Oswald was arrested on November 22, 1963, and later charged with the assassination of President John F. Kennedy and the murder of policeman J. D. Tippit. It was alleged that Oswald positioned himself in a sixth-story window of the Texas School Book Depository and there fired on the motorcade of President Kennedy and Governor John B. Connally. It was also claimed that Oswald killed J. D. Tippit shortly after the assassination while resisting arrest. Oswald was finally arrested in a movie theater that same day in the Oak Cliff section of Dallas. Two days later, on November 24, Oswald was shot and killed by Jack Ruby in the basement of the city jail while being transferred to the county jail. Source

COORDINATES 
32° 43.946, -097° 12.194 

Section 17
Shannon Rose Hill Memorial Park
Fort Worth

February 12, 2019

Jerry Gray

   Generoso Graziano, a native of Boston, Massachusetts, was a leading composer, arranger, violinist and bandleader who is widely remembered for his work with Glenn Miller as well as Artie Shaw before and during World War II and then his own orchestras. A teenage virtuoso who led his own jazz band, the newly-named Jerry Gray joined Artie Shaw in 1936 as lead violinist and later lead arranger. He wrote some of Shaw’s greatest hits, including Begin The Beguine.

   When Shaw temporarily disbanded in November 1939, Glenn Miller hired Gray. Their highly successful collaboration produced dozens of major hit records, including a variety of American songbook standards, ballads and original jazz arrangements. With Miller in the AAF, Gray’s background and skill gave him the ability to blend a large string section with a traditional big band in a concert orchestra that some observers describe as “the greatest big band ever assembled”. Gray wrote and contributed to the presentation of popular music, jazz and light classics, his most famous efforts being Pennsylvania 6-5000 and Chatanooga Choo Choo.

   Gray wrote arrangements for the postwar Glenn Miller Orchestra led by Tex Beneke, where he developed a friendship with pianist and arranger Henry Mancini. He led his own band for radio broadcasts,and records,as is detailed in The Jerry Gray Story. In 1949 he formed a Miller-style organization, “The Jerry Gray Band of Today” and recorded for Decca records. In 1953 Gray assisted with the production of the Universal-International film The Glenn Miller Story. In 1957, Jerry married Joan Barton, a vocalist and film actress. By the 1960s he had settled in Dallas where he conducted the house band at the Fairmont Hotel. This later band generally featured more modern compositions by Gray and other contemporaries such as Sammy Nestico and Billy Byers. In 1968 he briefly returned to the Miller sound with swing arrangements of contemporary songs for Billy Vaughan's orchestra, including Spanish Eyes, A Walk in the Black Forest, and an AAF-like treatment of One of Those Songs. He continued to lead the Fairmont Hotel band into the 1970s before dying of a heart attack at the age of 61. Source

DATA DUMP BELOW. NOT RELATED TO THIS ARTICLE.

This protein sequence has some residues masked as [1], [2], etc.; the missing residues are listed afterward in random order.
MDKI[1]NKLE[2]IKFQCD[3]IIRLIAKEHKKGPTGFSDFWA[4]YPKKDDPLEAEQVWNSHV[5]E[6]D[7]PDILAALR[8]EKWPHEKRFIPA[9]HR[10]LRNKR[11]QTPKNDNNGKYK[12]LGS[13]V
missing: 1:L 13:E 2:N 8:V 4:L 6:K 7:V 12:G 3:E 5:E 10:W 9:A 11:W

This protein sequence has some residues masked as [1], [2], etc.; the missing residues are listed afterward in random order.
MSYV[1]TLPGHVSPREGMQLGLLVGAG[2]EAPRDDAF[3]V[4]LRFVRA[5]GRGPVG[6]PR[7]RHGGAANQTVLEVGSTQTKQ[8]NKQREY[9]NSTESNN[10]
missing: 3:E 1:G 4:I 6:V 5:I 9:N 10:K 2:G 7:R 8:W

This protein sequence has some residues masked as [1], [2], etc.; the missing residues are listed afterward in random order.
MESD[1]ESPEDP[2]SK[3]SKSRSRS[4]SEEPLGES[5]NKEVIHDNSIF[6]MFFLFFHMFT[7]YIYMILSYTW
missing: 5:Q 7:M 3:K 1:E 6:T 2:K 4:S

COORDINATES
32° 55.567, -096° 44.369

Abbey Mausoleum
Restland Memorial Park
Dallas

February 5, 2019

Thomas Barnett

   Thomas Barnett, pioneer settler and public official, was born on January 18, 1798, in Logan County, Kentucky. Before 1821 he moved to Livingston County, Kentucky, where he was sheriff for two years. In 1823 he moved to Texas as one of Stephen F. Austin's Old Three Hundred and on July 10, 1824, received title to a league of land on the east bank of the Brazos River in what is now southeastern Fort Bend County. The 1826 census of Austin's colony noted that Barnett owned two slaves. About 1825 he married Mrs. Nancy Spencer. They had six children. On February 10, 1828, Barnett was elected comisario of the district of Victoria in the ayuntamiento of San Felipe de Austin. In 1829 he was elected alcalde; he represented Austin Municipality at the Consultation and on November 18, 1835, was elected a supernumerary member of the General Council.

   He was one of the three delegates from Austin Municipality to the Convention of 1836 at Washington-on-the-Brazos, where he signed the Texas Declaration of Independence. On December 20, 1836, President Sam Houston appointed him chief justice of Austin County. Barnett represented Fort Bend County in the House of the Third and Fourth congresses of the republic, 1838–40. He died at his home in Fort Bend County on September 20, 1843, and was buried in the family cemetery. Source

COORDINATES
29° 58.625, -95° 88.680


Barnett Cemetery
Rosenberg